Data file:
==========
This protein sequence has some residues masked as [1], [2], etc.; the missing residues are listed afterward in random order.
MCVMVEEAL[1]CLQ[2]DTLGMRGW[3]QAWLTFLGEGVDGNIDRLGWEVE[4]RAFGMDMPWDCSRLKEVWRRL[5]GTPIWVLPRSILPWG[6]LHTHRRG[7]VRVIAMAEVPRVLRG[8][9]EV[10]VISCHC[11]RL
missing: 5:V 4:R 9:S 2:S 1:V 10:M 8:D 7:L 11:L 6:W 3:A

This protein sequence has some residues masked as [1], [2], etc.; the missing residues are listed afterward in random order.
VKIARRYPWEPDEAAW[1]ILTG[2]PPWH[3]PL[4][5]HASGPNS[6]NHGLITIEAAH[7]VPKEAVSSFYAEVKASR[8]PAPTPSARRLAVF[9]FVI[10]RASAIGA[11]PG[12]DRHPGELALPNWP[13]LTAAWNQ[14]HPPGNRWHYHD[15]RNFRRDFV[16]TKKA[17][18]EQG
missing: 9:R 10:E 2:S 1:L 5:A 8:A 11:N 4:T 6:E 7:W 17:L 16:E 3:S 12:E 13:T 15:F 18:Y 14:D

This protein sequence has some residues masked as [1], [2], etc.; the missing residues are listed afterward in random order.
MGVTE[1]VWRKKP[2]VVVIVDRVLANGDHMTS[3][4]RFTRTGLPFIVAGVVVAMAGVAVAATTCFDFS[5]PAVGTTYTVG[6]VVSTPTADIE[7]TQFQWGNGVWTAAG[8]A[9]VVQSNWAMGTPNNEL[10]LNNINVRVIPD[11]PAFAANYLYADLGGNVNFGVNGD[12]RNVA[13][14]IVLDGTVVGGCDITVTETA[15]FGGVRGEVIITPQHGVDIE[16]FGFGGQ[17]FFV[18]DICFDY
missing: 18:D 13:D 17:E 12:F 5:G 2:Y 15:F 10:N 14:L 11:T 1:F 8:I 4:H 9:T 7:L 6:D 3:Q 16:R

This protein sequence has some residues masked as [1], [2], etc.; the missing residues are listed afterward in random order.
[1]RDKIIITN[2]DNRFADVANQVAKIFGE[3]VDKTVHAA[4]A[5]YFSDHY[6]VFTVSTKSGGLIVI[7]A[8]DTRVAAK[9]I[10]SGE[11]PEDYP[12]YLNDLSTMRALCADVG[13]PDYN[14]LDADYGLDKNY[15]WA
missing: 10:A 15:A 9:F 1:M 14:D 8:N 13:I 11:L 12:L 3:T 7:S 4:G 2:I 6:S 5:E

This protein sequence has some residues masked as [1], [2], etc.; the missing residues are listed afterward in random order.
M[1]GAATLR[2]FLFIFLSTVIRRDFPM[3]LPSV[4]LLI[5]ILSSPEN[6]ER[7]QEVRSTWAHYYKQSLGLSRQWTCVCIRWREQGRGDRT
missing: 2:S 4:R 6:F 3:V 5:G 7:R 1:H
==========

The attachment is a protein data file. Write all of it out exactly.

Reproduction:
This protein sequence has some residues masked as [1], [2], etc.; the missing residues are listed afterward in random order.
MCVMVEEAL[1]CLQ[2]DTLGMRGW[3]QAWLTFLGEGVDGNIDRLGWEVE[4]RAFGMDMPWDCSRLKEVWRRL[5]GTPIWVLPRSILPWG[6]LHTHRRG[7]VRVIAMAEVPRVLRG[8][9]EV[10]VISCHC[11]RL
missing: 5:V 4:R 9:S 2:S 1:V 10:M 8:D 7:L 11:L 6:W 3:A

This protein sequence has some residues masked as [1], [2], etc.; the missing residues are listed afterward in random order.
VKIARRYPWEPDEAAW[1]ILTG[2]PPWH[3]PL[4][5]HASGPNS[6]NHGLITIEAAH[7]VPKEAVSSFYAEVKASR[8]PAPTPSARRLAVF[9]FVI[10]RASAIGA[11]PG[12]DRHPGELALPNWP[13]LTAAWNQ[14]HPPGNRWHYHD[15]RNFRRDFV[16]TKKA[17][18]EQG
missing: 9:R 10:E 2:S 1:L 5:A 8:A 11:N 4:T 6:E 7:W 17:L 16:E 3:S 12:E 13:T 15:F 18:Y 14:D

This protein sequence has some residues masked as [1], [2], etc.; the missing residues are listed afterward in random order.
MGVTE[1]VWRKKP[2]VVVIVDRVLANGDHMTS[3][4]RFTRTGLPFIVAGVVVAMAGVAVAATTCFDFS[5]PAVGTTYTVG[6]VVSTPTADIE[7]TQFQWGNGVWTAAG[8]A[9]VVQSNWAMGTPNNEL[10]LNNINVRVIPD[11]PAFAANYLYADLGGNVNFGVNGD[12]RNVA[13][14]IVLDGTVVGGCDITVTETA[15]FGGVRGEVIITPQHGVDIE[16]FGFGGQ[17]FFV[18]DICFDY
missing: 18:D 13:D 17:E 12:F 5:G 2:Y 15:F 10:N 14:L 11:T 1:F 8:I 4:H 9:T 7:L 6:D 3:Q 16:R

This protein sequence has some residues masked as [1], [2], etc.; the missing residues are listed afterward in random order.
[1]RDKIIITN[2]DNRFADVANQVAKIFGE[3]VDKTVHAA[4]A[5]YFSDHY[6]VFTVSTKSGGLIVI[7]A[8]DTRVAAK[9]I[10]SGE[11]PEDYP[12]YLNDLSTMRALCADVG[13]PDYN[14]LDADYGLDKNY[15]WA
missing: 10:A 15:A 9:F 1:M 14:D 8:N 13:I 11:L 12:L 3:T 7:S 4:G 2:I 6:S 5:E

This protein sequence has some residues masked as [1], [2], etc.; the missing residues are listed afterward in random order.
M[1]GAATLR[2]FLFIFLSTVIRRDFPM[3]LPSV[4]LLI[5]ILSSPEN[6]ER[7]QEVRSTWAHYYKQSLGLSRQWTCVCIRWREQGRGDRT
missing: 2:S 4:R 6:F 3:V 5:G 7:R 1:H